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December 13, 2007 Issue

Sheriff and chiefs organize
County loses businessman, leader and philanthropist
Suspect surrenders day after shooting

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Sheriff and chiefs organize

By Parish Howard

For the first time in any of their memories, Jefferson County’s Sheriff, mayors and police chiefs sat down together last week to discuss improving cooperation and communication between departments to ensure the best public safety for all the county’s residents.

“I believe a lot was accomplished today,” Sheriff Gary Hutchins said during the Dec. 4 luncheon following the meeting. “We’re all doing a good job, but it’s always good to sharpen the tools. There are always things we can do better. Our top priority is to respond to calls for help as quick as possible and provide the help needed.”


Sheriff Hutchins said the meeting originated from a desire to improve the communications between law enforcement departments throughout the county.

“We had 100 percent turnout and I think that says a lot,” Sheriff Hutchins added. “When we stand as a united front, there isn’t anything that can stand against us.”

During the earlier meeting the departments discussed getting the correct equipment in place to improve communications and the possibility of forming a task force of investigating departments from across the county that can focus on outbreaks of crime wherever they occur, bringing more resources to play in addressing the issue that surfaces.

“The deputies, chiefs and sheriff have all graduated from the same academy,” Hutchins said. “We’re all doing the same job. Now we need to come together, make sure we have the tools we need to do our job. Criminals today are getting as advanced as law enforcement. They go to the black market and have automatic and powerful weapons available to them.”

The sheriff went on to say that he believes the fastest growing group of criminals in our area are juveniles.

“A lot of these kids don’t have homes,” Hutchins said. “At 13 years old some of these kids are becoming the man of the house.”

He talked about the temptations of drugs and alcohol and the decisions these children face.

“The challenges out there now are greater than they were 20 years ago,” Hutchins said. “Now we have 8-and 9-year-olds throwing bricks through windows and going in to rob places. They are hard to catch.”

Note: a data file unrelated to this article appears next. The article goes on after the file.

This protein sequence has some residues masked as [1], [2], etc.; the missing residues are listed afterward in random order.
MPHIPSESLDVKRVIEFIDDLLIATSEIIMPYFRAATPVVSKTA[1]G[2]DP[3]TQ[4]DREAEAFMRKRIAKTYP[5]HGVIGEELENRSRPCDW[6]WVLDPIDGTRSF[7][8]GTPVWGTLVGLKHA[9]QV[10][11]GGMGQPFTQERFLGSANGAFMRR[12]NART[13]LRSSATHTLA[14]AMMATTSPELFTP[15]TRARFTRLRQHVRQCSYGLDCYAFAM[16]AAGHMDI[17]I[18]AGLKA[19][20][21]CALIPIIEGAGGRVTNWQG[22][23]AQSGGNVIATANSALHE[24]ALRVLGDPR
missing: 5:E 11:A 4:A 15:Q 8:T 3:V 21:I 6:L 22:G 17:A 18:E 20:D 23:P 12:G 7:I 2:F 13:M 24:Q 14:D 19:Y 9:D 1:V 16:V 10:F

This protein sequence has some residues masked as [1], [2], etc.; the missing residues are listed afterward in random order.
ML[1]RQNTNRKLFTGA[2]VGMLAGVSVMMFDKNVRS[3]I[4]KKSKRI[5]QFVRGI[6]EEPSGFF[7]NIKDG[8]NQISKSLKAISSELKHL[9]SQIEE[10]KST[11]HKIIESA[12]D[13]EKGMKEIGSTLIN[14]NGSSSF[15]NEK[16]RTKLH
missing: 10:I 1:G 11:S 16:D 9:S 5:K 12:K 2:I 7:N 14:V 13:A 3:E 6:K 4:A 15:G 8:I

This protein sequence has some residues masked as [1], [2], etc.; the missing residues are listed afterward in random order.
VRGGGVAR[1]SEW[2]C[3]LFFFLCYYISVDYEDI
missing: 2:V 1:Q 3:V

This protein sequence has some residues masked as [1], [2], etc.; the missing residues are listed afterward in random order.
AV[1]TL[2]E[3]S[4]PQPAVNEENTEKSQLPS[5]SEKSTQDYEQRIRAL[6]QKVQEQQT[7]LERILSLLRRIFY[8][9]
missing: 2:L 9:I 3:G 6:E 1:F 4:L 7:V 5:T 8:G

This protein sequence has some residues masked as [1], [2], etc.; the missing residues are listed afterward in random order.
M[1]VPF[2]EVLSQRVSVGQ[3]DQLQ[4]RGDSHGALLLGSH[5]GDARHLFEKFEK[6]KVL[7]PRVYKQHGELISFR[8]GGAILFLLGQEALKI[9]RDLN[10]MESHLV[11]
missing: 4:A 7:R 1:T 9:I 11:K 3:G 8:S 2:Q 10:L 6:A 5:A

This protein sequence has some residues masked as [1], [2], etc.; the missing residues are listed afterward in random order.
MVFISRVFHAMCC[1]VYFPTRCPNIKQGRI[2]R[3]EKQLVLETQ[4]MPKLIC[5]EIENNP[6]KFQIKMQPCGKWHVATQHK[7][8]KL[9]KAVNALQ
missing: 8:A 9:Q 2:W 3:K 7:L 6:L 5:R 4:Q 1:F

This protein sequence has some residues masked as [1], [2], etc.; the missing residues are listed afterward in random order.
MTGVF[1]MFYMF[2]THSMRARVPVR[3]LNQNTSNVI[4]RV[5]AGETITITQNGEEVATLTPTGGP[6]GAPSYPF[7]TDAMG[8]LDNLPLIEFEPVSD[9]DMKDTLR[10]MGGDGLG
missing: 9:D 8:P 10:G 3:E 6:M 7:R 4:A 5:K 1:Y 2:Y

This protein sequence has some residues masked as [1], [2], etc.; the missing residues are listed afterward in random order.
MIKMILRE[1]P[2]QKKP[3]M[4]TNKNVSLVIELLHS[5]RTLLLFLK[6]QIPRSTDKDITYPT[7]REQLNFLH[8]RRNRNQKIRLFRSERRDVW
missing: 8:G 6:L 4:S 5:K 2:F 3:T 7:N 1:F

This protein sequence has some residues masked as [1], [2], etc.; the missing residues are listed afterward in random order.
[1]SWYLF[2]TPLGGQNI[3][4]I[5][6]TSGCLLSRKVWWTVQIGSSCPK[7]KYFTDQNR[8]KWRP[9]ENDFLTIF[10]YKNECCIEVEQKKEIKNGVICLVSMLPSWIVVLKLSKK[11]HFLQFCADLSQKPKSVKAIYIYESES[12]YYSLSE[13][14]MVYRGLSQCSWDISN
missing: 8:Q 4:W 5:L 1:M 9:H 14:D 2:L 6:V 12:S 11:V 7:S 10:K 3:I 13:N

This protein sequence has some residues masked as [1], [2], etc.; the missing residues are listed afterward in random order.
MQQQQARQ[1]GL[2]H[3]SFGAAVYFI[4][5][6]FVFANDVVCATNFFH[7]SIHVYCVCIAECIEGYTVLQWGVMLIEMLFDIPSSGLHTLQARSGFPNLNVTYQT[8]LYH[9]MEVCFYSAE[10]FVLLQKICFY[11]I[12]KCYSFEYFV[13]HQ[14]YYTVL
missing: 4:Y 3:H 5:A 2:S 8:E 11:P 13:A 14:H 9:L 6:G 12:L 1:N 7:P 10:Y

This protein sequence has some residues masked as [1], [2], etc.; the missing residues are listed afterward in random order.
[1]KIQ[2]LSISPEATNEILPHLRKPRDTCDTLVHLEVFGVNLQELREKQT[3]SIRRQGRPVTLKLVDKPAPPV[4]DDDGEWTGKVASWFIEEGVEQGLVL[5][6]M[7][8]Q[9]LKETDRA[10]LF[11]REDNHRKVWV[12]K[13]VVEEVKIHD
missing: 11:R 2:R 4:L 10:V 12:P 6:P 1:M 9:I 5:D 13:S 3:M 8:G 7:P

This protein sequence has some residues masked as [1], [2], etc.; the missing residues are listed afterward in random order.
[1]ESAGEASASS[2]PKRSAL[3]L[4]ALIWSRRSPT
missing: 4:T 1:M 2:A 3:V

He added that with his office having only three deputies on shift at any one time, it is important for his office to work with the cities to make sure every corner of the county has the protection it needs.

Commission Chairman William Rabun spoke up along with several other elected officials pledging their support to law enforcement on both the city and county levels.

“We appreciate all our officers,” Louisville Mayor Rita Culvern said. “We appreciate your efforts as the chief law enforcement officer in the county to try to bring everyone together as a united force. I believe this show of unity will speak to the criminal element and to those juveniles you’ve mentioned and anybody out there who may be up to some mischief.

“It means a lot to our people that our law enforcement can put their egos aside and sit down and address the problems we have for the people of this county.”

“We have a safe county,” Hutchins added. “But we’re going to make it better.”

County loses businessman, leader and philanthropist

By Parish Howard

Last week citizens across Jefferson County mourned the sudden death of a prominent figure, a generous philanthropist and a gentleman dedicated to his community.

William Frank Easterlin, Jr. the 81-year-old husband of Lillian Abbot Easterlin and chairman of the board of Queensboro National Bank and Trust, died at home Wednesday, Dec. 5.

“He will be remembered as a successful businessman, a successful husband and father and a benchmark for citizen leadership,” said Ray Davis, chairman of the Jefferson County Hospital Authority. “It seemed like he was behind anything that supported the people of Jefferson County or promoted Louisville. I told Mrs. Lillian the other day, that for everything we know he supported, there must be 20 things we don’t know about.”


A graduate of the United States Naval Academy, after serving the U.S. Navy from 1948 until 1954, Easterlin returned to Louisville and joined First National Bank. He became president in 1964 and served in that role until 1997 when he became chairman of the board of First National Bank and Trust, now Queensboro Bank and Trust.